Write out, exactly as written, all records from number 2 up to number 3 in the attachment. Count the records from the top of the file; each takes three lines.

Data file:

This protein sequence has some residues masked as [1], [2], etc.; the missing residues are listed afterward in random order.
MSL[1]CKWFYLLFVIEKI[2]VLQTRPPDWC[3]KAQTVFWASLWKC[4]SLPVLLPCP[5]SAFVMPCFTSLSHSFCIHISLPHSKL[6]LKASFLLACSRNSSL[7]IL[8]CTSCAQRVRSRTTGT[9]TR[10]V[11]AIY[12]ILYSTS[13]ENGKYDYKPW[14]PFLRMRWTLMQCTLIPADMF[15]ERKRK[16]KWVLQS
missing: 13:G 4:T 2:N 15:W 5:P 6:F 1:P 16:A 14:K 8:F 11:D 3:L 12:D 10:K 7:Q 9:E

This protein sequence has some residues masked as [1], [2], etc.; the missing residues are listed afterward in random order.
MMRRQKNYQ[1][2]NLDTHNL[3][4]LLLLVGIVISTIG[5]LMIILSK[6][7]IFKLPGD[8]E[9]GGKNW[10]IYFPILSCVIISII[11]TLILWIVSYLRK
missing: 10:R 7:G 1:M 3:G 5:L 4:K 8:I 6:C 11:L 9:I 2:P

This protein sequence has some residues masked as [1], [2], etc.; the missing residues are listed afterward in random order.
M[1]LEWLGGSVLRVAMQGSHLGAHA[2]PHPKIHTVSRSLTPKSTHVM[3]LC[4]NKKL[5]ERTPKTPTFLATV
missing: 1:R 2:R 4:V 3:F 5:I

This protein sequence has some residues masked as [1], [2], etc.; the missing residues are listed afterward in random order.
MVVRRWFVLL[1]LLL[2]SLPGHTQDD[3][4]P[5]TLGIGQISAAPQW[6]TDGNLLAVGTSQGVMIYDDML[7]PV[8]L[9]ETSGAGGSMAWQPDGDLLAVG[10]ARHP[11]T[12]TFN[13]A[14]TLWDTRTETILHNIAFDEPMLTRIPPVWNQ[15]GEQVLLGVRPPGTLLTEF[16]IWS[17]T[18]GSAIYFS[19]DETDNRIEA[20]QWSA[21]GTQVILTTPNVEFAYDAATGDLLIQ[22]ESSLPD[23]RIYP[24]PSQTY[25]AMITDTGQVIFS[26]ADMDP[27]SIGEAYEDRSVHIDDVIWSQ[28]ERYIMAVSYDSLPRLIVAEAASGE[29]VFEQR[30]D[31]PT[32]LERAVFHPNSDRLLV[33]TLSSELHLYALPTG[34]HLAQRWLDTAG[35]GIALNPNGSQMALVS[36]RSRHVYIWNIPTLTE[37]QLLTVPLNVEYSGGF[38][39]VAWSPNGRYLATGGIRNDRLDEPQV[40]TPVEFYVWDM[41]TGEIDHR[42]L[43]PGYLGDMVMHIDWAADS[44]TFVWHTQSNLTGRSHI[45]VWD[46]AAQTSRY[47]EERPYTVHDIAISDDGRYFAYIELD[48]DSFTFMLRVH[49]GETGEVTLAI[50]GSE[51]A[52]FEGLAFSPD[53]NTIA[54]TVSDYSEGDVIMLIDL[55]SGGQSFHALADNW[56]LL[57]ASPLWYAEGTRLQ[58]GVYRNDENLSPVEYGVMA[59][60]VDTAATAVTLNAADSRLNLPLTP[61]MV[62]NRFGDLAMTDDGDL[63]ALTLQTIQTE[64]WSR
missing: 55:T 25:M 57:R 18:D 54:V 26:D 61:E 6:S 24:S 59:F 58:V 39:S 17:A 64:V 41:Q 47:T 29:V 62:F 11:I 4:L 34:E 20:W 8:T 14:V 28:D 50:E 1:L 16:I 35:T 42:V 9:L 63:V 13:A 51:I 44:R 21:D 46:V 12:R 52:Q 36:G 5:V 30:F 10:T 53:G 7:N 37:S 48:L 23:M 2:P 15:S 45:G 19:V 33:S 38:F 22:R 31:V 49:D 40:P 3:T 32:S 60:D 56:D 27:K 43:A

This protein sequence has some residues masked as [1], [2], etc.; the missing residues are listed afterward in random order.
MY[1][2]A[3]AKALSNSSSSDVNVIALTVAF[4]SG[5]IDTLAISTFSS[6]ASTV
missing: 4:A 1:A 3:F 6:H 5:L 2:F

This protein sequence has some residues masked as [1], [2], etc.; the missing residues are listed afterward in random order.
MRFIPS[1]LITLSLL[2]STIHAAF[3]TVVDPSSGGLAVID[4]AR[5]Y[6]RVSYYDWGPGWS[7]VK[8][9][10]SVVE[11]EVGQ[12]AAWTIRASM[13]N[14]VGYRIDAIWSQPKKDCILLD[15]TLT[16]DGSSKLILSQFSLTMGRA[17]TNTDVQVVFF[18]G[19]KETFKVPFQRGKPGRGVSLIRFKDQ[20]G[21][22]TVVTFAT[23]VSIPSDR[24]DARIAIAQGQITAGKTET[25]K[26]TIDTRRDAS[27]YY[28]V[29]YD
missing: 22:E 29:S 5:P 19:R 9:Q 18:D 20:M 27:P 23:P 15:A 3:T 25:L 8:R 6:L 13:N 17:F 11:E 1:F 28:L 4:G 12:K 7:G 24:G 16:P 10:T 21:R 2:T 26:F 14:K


This protein sequence has some residues masked as [1], [2], etc.; the missing residues are listed afterward in random order.
MMRRQKNYQ[1][2]NLDTHNL[3][4]LLLLVGIVISTIG[5]LMIILSK[6][7]IFKLPGD[8]E[9]GGKNW[10]IYFPILSCVIISII[11]TLILWIVSYLRK
missing: 10:R 7:G 1:M 3:G 5:L 4:K 8:I 6:C 11:L 9:I 2:P

This protein sequence has some residues masked as [1], [2], etc.; the missing residues are listed afterward in random order.
M[1]LEWLGGSVLRVAMQGSHLGAHA[2]PHPKIHTVSRSLTPKSTHVM[3]LC[4]NKKL[5]ERTPKTPTFLATV
missing: 1:R 2:R 4:V 3:F 5:I